Customers can also hand back carrier bags to online delivery drivers so they can be recycled.
5. Why is your fresh produce often pre-packed?
Our pre-packed offer on fresh produce has packaging for a number of reasons. Firstly, it preserves the produce and therefore reduces waste. It also provides a method for containing product that is pre-weighed and sold by pack weight, which our customers value. We are running a number of trials to learn how we can remove and reduce plastic from this section of the store.
6. Can I bring in my plastic container to take home food bought at the deli counters?
Customers are able to bring their own plastic reusable containers to our fresh meat, fish and cheese counters. Our counter colleagues will weight products, wrap them in recyclable paper and place them inside the customer’s container with the price label affixed to the paper.
7. Why do you not use compostable packaging?
There is very limited collection in the UK for compostable packaging and so customers would either contaminate their recycling stream or have to dispose of it in their general waste. If compostable packaging is sent to landfill, it will compost without oxygen and produce methane, one of the most dangerous greenhouse gases.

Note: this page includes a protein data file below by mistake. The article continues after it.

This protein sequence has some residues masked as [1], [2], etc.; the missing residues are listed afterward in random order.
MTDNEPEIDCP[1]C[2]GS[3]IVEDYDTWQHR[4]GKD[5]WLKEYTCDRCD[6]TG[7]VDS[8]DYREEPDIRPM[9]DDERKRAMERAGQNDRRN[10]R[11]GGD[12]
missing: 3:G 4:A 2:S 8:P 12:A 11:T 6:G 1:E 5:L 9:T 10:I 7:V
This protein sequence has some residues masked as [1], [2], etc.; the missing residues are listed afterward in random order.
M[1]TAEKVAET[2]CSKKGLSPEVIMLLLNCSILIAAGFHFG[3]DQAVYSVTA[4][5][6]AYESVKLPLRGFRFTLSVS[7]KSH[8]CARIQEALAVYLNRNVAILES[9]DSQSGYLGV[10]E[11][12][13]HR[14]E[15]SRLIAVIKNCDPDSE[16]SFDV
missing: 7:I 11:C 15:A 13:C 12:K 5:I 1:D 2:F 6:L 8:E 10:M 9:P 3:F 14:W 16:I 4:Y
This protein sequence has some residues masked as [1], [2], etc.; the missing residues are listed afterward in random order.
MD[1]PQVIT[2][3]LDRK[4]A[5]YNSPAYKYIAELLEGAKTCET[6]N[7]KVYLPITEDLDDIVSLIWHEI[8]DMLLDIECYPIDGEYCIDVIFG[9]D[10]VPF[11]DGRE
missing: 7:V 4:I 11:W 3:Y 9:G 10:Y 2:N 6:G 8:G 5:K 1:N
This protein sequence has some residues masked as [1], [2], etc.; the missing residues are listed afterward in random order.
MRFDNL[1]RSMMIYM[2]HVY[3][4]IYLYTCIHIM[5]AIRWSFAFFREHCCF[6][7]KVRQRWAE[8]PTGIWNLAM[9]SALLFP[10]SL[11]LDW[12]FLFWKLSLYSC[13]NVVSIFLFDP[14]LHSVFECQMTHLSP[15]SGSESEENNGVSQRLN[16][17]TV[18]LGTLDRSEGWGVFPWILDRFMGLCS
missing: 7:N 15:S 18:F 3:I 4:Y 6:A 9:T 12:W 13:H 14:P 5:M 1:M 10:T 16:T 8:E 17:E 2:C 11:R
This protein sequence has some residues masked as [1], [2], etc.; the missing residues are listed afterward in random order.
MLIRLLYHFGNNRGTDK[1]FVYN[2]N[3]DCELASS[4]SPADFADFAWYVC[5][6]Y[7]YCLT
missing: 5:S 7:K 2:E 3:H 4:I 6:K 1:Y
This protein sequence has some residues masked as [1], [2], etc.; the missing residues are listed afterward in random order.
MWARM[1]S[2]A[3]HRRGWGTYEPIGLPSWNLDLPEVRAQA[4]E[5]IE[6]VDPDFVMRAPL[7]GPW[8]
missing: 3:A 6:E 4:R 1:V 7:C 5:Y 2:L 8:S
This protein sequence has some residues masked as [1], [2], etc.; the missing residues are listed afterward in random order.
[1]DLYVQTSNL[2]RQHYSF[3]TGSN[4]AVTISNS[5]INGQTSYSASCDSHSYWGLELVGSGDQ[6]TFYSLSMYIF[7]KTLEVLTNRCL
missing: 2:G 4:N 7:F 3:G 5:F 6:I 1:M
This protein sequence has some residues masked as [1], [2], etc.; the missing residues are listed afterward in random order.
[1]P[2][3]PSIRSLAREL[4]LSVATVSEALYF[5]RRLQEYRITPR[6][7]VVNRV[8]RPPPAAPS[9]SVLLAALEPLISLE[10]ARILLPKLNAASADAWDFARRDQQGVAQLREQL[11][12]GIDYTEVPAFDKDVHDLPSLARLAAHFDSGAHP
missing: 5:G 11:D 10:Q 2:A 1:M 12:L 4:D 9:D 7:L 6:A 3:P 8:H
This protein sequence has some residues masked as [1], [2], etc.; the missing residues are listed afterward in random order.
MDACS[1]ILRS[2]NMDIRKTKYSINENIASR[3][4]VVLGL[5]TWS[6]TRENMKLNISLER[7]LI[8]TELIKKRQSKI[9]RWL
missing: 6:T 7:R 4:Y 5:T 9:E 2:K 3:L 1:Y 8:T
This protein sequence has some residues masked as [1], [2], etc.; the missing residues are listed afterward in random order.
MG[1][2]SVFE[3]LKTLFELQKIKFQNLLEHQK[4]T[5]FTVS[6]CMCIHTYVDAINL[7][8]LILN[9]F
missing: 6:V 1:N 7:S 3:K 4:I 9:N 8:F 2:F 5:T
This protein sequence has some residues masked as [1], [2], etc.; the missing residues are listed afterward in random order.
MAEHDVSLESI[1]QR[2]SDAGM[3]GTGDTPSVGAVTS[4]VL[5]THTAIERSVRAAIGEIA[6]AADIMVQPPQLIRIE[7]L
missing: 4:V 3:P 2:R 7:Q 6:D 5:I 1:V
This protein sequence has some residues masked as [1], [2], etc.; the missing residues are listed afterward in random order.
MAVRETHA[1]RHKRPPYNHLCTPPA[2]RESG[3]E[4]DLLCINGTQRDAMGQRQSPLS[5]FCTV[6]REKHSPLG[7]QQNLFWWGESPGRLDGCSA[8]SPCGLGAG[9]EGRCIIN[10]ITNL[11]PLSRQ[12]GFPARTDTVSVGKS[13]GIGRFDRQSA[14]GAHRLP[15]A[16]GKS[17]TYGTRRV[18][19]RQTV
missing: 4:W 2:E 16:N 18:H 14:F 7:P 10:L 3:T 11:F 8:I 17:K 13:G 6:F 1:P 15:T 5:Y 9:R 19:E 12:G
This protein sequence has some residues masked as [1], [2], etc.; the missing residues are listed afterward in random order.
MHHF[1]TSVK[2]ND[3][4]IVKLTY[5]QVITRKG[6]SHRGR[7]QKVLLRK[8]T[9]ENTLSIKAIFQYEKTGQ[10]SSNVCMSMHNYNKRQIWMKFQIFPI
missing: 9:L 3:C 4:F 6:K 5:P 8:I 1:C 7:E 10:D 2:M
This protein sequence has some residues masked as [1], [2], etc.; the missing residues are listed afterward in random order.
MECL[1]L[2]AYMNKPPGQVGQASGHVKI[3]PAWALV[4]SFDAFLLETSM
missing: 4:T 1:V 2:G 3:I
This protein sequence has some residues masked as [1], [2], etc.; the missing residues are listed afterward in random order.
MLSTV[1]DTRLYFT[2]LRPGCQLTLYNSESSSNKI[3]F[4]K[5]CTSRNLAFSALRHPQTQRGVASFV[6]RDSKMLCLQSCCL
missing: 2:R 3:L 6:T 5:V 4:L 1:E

8. Do you support a deposit return system?
A cost-effective Deposit Return System (DRS) is one initiative that as part of a broader holistic approach could help to improve recycling and reduce waste. We trialled in-store recycling machines for plastic bottles in the UK where customers were rewarded with money back for returning their plastic bottles. More information can be found here.
9. How can I tell if my packaging can be recycled at home?
It is likely that any product described as ‘widely recyclable’ can be recycled at home. Although as local authorities have different capabilities for recycling, they each have their own rules on what they accept in kerbside recycling. Customers can check with their local authority for details about what they can put in the recycling bin, using the Recycling Locator tool from Recycle Now: https://www.recyclenow.com/local-recycling
Please be aware that many authorities suggest packaging should be rinsed before it goes into the recycling bin to prevent it contaminating the rest of the recycling.
10. What is ‘Loop’ and how can I take part?
We have teamed up with Loop, a company owned by Terracycle, to launch an online shopping service that delivers products only in reusable packaging.
Customers across Britain can now order a range of products including sauces, yoghurts, soaps, cereals, moisturisers, chocolate and washing detergents in durable and fully reusable packaging. Each piece of packaging will be used many times so the service can help customers cut down on plastic and other single use materials.
Loop professionally cleans all the packaging returned by customers and it is then refilled by the manufacturers. Refilled products in cleaned packaging are then delivered to customers homes – in a continuous loop, hence the name.